Max McCalman, Hendrix Class of 1975, is a highly visible advocate for artisanal cheese production and a dedicated scholar of cheese. He acts as a consultant to the trade, judges at cheese competitions and is a frequent guest lecturer. He has authored three books, “The Cheese Plate,” “Cheese: A Connoisseur’s Guide to the World's Best,” and, most recently, “Mastering Cheese: Lessons For Connoisseurship from a Maître Fromager.” Max has been awarded the exclusive title of Garde et Jure by France's Guilde des Fromagers, and he was the first in-house Maître Fromager for an American restaurant. Max retains this title at Artisanal Premium Cheese Center, where he is Dean of Curriculum and Director of Affinage. Max developed the widely lauded cheese program at Terrance Brennan’s Picholine restaurant more than 15 years ago, and later established the critically acclaimed cheese programs at Brennan’s Artisanal Fromagerie & Bistro and at Artisanal Premium Cheese Center, all in New York City. He has appeared on The Food Network and "Martha Stewart Living." Additionally, McCalman has been featured in The New York Times, The Wall Street Journal, Food & Wine and various radio programs. Mr. McCalman is receiving the Odyssey Medal for Special Projects.
Chris Newlin, Hendrix Class of 1986, is the Executive Director of the National Children’s Advocacy Center where he is responsible for providing leadership and management of the NCAC and participating in national and international training and leadership activities regarding the protection of children. The NCAC was the first Child Advocacy Center in the U.S., and continues to provide both prevention and intervention services for child abuse in Huntsville and Madison County, Ala. Newlin served as a guidance counselor for the Upward bound project at Philander Smith College, held various therapist positions and was director of Harbor House in Rome, Ga., a Northwest Georgia Children's Advocacy Center. Newlin serves on the National Children’s Alliance/Regional Children’s Advocacy Center Management Team, National Children’s Alliance Board of Directors, and Alabama Network of Children’s Advocacy Centers Board of Directors. He is a member of the International Society for the Prevention of Child Abuse, the American Professional Society on the Abuse of Children, and the Association for the Treatment of Sexual Abusers. He received a psychology degree from Hendrix. He received a Master of Science degree from the University of Central Arkansas and is a licensed professional counselor. Mr. Newlin is receiving the Odyssey Medal for Service to the World.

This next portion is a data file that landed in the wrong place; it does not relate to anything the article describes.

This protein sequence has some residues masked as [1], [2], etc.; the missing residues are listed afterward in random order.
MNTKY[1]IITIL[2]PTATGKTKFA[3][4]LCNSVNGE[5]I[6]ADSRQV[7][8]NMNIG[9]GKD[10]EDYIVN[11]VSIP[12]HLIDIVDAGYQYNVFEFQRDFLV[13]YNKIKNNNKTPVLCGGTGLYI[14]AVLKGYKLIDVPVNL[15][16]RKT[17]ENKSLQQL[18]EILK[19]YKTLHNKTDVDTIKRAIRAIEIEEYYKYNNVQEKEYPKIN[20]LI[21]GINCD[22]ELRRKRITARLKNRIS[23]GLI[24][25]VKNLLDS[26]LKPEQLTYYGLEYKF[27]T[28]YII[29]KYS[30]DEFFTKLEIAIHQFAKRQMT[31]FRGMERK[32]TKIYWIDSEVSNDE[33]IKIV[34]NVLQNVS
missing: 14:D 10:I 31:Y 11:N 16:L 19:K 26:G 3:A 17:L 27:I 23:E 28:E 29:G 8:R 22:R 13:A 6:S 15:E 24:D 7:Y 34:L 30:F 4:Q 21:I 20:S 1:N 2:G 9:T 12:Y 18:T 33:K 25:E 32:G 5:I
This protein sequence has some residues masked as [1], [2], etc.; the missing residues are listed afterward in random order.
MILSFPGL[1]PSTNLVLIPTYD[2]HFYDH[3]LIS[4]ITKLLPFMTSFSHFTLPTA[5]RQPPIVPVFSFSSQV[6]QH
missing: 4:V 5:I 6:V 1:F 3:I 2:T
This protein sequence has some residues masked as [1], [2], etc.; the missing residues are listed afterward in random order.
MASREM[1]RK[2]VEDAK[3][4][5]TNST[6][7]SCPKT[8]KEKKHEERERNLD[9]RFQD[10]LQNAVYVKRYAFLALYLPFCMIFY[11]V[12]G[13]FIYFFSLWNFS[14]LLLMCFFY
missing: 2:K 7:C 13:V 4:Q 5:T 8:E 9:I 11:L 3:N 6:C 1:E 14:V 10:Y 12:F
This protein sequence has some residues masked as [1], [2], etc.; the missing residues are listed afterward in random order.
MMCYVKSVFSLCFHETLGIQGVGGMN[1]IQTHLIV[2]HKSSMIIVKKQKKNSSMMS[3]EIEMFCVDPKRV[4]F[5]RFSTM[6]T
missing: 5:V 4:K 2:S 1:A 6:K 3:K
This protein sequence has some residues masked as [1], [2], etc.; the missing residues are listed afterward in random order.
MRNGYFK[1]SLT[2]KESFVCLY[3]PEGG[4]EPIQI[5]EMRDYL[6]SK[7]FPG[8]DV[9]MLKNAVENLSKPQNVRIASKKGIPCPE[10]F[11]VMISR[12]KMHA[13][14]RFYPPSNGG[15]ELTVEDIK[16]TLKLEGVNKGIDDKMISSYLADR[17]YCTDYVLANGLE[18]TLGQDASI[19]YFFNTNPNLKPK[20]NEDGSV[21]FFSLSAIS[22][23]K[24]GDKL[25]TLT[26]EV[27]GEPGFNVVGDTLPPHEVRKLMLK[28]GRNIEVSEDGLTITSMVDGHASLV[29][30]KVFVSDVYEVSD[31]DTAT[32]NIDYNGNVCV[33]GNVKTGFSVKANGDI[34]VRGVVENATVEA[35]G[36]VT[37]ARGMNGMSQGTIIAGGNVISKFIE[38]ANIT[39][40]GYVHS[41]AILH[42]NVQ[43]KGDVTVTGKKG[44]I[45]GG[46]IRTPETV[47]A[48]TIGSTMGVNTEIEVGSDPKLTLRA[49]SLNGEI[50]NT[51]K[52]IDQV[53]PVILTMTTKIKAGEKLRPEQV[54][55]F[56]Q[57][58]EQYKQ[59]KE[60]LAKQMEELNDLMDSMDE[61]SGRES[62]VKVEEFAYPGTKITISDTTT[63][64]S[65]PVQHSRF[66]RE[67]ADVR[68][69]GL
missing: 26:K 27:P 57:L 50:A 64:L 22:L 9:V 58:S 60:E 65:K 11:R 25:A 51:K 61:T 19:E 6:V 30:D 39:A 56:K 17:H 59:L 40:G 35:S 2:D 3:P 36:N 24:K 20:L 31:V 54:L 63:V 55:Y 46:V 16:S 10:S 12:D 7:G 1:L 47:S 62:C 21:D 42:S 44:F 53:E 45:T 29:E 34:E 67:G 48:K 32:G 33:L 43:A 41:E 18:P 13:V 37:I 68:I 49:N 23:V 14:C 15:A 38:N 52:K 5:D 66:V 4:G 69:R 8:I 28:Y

Learn about previous Odyssey Medal recipients.
Hendrix, founded in 1876, is a selective, residential, undergraduate liberal arts college emphasizing experiential learning in a demanding yet supportive environment. The college is featured in the 2010 edition of the Princeton Review as one of the country’s best 371 colleges, was identified as the nation’s top “Up and Coming” liberal arts college for 2011 by U.S. News and World Report, and is ranked among 45 “Best Buy” colleges by the 2011 Fiske Guide to Colleges. Hendrix has been affiliated with the United Methodist Church since 1884. For more information, visit www.hendrix.edu.